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October 12, 2009

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Japan rejects US firm's beef

JAPAN suspended beef shipments from an American meat packer on Saturday over its failure to remove cattle parts banned under a bilateral agreement, as Japanese officials raised concerns about American safeguards against mad cow disease.
Japanese quarantine inspectors found bovine spinal columns in one of 732 boxes shipped from Tyson Fresh Meats Inc, which arrived in Japan in late September, the Ministry of Agriculture, Forestry and Fisheries said. The box contained 16 kilograms of chilled short loin with spinal bones, which were not released commercially, said ministry official Goshi Nakata.
The suspension only affects Tyson's factory in Lexington, Nebraska, one of 46 meat-packing plants approved to export beef to Japan.
It was the second suspension for the Lexington factory, Nakata said. Japan slapped a four-month ban on beef shipments from the same plant in February 2007 after finding two boxes of beef lacking verifications to show they came from cattle that met Japan's safety standards.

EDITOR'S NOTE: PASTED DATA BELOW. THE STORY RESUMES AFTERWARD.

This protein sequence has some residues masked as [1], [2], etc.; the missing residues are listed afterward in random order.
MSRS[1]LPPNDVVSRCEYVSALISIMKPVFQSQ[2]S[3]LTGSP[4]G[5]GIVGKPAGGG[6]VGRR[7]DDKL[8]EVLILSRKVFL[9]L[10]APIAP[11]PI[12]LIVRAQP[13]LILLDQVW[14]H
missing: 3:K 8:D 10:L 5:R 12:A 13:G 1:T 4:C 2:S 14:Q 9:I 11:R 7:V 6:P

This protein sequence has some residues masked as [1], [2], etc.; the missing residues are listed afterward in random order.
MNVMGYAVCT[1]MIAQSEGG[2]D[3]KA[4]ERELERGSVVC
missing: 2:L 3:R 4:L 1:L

"It's extremely regrettable," said Agriculture Minister Hirotaka Akamatsu, who has just returned from meetings in Washington with United States trade and farm officials. "We need to closely examine if it was just a careless mistake or there is a systematic problem."
Japan's new ruling Democratic Party has proposed a tough response to any violation to a bilateral safety agreement, including a blanket ban on US beef shipments.
The Japanese ministry has asked the US Department of Agriculture to investigate how the box containing the banned parts ended up in Japan.
Japan will await results of a US investigation to determine the penalty for the Tyson factory, the agriculture ministry said.
Gary Mickelson, a spokesman for Tyson, called the delivery of that box a mix-up.
The problem surfaced just one day after US Trade Representative Ron Kirk urged Akamatsu to lower Japan's strict safety standards in line with international standards.
Washington has repeatedly criticized Japan for its tough import restrictions, which authorities say have no scientific basis.
Under the trade agreement, US exporters must remove spinal columns, brain tissue and other parts considered linked to mad cow disease.


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